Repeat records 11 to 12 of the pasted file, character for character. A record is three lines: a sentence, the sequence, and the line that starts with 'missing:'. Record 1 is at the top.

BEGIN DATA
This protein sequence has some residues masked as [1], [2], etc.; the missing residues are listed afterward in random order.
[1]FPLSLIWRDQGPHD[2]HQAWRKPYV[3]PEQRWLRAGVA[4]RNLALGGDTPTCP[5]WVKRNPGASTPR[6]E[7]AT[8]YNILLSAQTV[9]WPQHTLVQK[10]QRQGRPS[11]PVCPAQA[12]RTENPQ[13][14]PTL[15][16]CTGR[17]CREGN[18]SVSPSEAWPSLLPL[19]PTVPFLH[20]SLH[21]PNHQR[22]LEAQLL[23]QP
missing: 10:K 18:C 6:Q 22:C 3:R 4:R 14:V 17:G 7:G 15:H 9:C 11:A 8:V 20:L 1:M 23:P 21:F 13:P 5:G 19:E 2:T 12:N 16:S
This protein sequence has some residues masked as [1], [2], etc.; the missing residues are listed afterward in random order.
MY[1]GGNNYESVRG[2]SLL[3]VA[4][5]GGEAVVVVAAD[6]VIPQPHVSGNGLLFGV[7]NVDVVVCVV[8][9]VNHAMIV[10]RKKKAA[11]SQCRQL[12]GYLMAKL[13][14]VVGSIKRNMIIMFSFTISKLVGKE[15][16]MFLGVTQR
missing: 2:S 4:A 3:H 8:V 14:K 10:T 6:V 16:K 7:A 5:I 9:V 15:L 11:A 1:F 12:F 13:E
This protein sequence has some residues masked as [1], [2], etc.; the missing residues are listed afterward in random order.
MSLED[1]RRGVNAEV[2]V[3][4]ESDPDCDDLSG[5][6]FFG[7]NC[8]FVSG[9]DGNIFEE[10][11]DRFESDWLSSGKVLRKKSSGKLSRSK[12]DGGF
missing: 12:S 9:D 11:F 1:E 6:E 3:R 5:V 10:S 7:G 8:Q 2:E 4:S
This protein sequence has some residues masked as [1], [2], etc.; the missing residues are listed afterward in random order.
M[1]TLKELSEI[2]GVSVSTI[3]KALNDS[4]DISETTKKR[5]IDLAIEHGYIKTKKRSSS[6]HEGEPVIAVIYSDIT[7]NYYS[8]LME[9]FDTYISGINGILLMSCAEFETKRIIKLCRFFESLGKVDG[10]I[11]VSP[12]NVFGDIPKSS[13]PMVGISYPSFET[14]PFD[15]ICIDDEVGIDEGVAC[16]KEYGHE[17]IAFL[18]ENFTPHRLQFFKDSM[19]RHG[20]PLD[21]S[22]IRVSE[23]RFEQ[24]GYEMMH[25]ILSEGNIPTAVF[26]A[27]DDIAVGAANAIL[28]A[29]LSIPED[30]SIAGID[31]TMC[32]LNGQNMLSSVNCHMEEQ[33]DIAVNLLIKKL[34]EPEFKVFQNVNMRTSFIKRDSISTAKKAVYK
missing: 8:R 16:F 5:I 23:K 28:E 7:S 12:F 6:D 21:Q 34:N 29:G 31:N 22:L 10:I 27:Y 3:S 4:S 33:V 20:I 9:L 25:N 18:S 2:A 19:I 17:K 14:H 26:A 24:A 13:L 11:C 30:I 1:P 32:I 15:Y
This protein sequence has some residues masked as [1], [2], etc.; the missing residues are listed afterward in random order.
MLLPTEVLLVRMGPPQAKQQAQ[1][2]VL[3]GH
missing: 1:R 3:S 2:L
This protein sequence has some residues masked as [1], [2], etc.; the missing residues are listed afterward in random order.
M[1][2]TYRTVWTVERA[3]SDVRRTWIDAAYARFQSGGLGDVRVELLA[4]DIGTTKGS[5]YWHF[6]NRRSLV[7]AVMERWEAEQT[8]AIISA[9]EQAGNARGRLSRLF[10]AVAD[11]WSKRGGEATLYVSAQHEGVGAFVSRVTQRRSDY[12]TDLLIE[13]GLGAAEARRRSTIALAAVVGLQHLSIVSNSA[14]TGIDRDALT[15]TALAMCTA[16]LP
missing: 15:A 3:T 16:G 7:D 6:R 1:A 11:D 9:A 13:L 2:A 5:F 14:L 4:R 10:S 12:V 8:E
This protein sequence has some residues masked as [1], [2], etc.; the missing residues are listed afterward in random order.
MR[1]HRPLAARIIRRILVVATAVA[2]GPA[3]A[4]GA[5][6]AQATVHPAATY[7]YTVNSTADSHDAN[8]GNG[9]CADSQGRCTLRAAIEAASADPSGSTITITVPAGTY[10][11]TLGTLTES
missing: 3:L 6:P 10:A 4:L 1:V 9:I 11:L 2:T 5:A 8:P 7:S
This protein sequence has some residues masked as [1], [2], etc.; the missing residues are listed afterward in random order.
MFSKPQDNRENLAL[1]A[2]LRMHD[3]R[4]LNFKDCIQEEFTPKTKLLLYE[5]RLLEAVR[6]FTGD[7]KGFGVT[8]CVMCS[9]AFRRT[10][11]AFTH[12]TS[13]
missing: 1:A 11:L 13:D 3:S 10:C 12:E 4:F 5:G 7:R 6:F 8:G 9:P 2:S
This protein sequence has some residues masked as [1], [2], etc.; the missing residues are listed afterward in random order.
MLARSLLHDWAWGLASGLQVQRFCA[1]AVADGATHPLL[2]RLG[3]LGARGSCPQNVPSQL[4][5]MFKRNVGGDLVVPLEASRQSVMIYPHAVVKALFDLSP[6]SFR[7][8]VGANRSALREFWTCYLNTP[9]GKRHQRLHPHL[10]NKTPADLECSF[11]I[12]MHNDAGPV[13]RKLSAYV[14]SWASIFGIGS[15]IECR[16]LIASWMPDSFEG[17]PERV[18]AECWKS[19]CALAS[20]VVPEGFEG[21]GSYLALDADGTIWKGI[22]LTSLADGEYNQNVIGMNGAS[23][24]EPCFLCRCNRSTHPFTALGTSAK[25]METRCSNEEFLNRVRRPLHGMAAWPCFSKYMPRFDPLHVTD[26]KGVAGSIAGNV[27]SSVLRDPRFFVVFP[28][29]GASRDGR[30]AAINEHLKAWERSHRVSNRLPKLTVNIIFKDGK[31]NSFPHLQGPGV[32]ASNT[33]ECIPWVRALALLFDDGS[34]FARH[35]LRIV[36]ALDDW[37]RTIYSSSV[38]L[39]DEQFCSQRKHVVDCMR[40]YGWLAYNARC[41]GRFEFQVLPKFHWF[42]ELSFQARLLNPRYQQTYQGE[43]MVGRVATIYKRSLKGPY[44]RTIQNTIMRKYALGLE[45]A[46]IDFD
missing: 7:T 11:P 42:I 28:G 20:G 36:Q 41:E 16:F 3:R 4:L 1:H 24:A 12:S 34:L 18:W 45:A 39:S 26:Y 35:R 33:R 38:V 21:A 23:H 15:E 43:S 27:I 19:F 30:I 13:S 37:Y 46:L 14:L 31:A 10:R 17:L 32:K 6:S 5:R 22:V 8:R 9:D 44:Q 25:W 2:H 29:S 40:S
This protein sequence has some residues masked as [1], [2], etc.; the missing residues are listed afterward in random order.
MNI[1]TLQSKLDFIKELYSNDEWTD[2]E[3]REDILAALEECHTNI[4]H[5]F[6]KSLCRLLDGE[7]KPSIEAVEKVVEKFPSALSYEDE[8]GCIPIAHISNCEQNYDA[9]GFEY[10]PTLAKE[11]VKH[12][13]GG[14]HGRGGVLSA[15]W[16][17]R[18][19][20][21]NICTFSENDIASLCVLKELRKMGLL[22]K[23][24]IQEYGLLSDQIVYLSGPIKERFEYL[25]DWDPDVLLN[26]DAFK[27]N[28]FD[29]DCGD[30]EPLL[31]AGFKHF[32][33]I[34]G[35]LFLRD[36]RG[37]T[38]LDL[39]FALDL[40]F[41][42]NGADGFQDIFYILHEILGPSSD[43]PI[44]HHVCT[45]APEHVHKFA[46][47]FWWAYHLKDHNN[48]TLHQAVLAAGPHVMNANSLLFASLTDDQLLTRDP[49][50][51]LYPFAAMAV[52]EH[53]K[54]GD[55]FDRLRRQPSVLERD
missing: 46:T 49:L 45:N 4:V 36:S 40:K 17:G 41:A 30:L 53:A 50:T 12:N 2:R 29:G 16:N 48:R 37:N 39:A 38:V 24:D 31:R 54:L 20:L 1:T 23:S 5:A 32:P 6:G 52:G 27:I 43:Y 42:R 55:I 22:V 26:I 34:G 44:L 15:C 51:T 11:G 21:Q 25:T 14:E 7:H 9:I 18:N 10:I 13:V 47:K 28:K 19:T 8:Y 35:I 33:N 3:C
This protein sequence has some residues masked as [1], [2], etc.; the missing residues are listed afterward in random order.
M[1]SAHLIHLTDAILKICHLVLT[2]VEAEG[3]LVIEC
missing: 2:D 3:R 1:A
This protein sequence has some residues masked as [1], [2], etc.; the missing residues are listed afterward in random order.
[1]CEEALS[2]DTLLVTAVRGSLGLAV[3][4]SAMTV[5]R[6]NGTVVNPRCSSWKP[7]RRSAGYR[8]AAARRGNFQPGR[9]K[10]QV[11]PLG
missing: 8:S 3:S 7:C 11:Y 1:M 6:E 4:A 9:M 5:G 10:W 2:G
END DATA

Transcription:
This protein sequence has some residues masked as [1], [2], etc.; the missing residues are listed afterward in random order.
M[1]SAHLIHLTDAILKICHLVLT[2]VEAEG[3]LVIEC
missing: 2:D 3:R 1:A
This protein sequence has some residues masked as [1], [2], etc.; the missing residues are listed afterward in random order.
[1]CEEALS[2]DTLLVTAVRGSLGLAV[3][4]SAMTV[5]R[6]NGTVVNPRCSSWKP[7]RRSAGYR[8]AAARRGNFQPGR[9]K[10]QV[11]PLG
missing: 8:S 3:S 7:C 11:Y 1:M 6:E 4:A 9:M 5:G 10:W 2:G